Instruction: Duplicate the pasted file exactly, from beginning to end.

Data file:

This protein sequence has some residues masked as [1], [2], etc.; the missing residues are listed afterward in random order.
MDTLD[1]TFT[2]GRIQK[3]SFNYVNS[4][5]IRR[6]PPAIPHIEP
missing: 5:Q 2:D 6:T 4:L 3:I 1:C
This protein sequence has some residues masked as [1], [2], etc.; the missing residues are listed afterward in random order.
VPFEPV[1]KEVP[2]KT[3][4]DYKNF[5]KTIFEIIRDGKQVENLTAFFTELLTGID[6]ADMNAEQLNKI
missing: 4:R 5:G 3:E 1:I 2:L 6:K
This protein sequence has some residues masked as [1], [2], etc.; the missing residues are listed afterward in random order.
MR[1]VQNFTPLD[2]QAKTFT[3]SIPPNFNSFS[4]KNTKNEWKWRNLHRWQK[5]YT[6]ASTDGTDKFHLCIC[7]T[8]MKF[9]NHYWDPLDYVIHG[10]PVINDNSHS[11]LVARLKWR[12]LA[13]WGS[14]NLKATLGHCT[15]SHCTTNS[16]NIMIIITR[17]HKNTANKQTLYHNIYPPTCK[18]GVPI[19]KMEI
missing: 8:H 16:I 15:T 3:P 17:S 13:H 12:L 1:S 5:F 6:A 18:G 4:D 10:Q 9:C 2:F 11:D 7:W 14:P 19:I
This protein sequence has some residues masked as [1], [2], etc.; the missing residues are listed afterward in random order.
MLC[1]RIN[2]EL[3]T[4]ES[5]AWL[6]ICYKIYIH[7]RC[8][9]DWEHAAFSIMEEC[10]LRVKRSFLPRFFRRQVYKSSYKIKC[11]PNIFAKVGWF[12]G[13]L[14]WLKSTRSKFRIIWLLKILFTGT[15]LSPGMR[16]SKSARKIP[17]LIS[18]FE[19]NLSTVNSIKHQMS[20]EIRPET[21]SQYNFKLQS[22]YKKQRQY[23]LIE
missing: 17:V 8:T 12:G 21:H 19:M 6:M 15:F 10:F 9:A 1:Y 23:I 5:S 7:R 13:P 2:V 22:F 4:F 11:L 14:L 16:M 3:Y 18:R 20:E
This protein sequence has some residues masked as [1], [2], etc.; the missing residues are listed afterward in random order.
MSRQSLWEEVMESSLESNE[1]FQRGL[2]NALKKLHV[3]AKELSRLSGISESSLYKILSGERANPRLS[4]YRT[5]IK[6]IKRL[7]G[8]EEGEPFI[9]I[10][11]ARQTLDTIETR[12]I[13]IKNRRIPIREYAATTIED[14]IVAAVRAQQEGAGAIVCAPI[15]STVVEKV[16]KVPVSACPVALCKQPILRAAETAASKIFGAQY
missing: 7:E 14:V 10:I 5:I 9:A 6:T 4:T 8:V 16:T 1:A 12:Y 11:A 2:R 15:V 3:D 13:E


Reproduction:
This protein sequence has some residues masked as [1], [2], etc.; the missing residues are listed afterward in random order.
MDTLD[1]TFT[2]GRIQK[3]SFNYVNS[4][5]IRR[6]PPAIPHIEP
missing: 5:Q 2:D 6:T 4:L 3:I 1:C
This protein sequence has some residues masked as [1], [2], etc.; the missing residues are listed afterward in random order.
VPFEPV[1]KEVP[2]KT[3][4]DYKNF[5]KTIFEIIRDGKQVENLTAFFTELLTGID[6]ADMNAEQLNKI
missing: 4:R 5:G 3:E 1:I 2:L 6:K
This protein sequence has some residues masked as [1], [2], etc.; the missing residues are listed afterward in random order.
MR[1]VQNFTPLD[2]QAKTFT[3]SIPPNFNSFS[4]KNTKNEWKWRNLHRWQK[5]YT[6]ASTDGTDKFHLCIC[7]T[8]MKF[9]NHYWDPLDYVIHG[10]PVINDNSHS[11]LVARLKWR[12]LA[13]WGS[14]NLKATLGHCT[15]SHCTTNS[16]NIMIIITR[17]HKNTANKQTLYHNIYPPTCK[18]GVPI[19]KMEI
missing: 8:H 16:I 15:T 3:P 17:S 13:H 12:L 1:S 5:F 6:A 18:G 4:D 10:Q 9:C 2:F 11:D 7:W 14:P 19:I
This protein sequence has some residues masked as [1], [2], etc.; the missing residues are listed afterward in random order.
MLC[1]RIN[2]EL[3]T[4]ES[5]AWL[6]ICYKIYIH[7]RC[8][9]DWEHAAFSIMEEC[10]LRVKRSFLPRFFRRQVYKSSYKIKC[11]PNIFAKVGWF[12]G[13]L[14]WLKSTRSKFRIIWLLKILFTGT[15]LSPGMR[16]SKSARKIP[17]LIS[18]FE[19]NLSTVNSIKHQMS[20]EIRPET[21]SQYNFKLQS[22]YKKQRQY[23]LIE
missing: 17:V 8:T 12:G 21:H 19:M 6:M 15:F 10:F 9:A 1:Y 23:I 5:S 7:R 13:P 2:V 22:F 4:F 11:L 14:L 16:M 3:Y 18:R 20:E
This protein sequence has some residues masked as [1], [2], etc.; the missing residues are listed afterward in random order.
MSRQSLWEEVMESSLESNE[1]FQRGL[2]NALKKLHV[3]AKELSRLSGISESSLYKILSGERANPRLS[4]YRT[5]IK[6]IKRL[7]G[8]EEGEPFI[9]I[10][11]ARQTLDTIETR[12]I[13]IKNRRIPIREYAATTIED[14]IVAAVRAQQEGAGAIVCAPI[15]STVVEKV[16]KVPVSACPVALCKQPILRAAETAASKIFGAQY
missing: 7:E 14:V 10:I 5:I 9:A 6:T 4:T 8:V 16:T 1:A 12:Y 11:A 2:R 15:V 3:D 13:E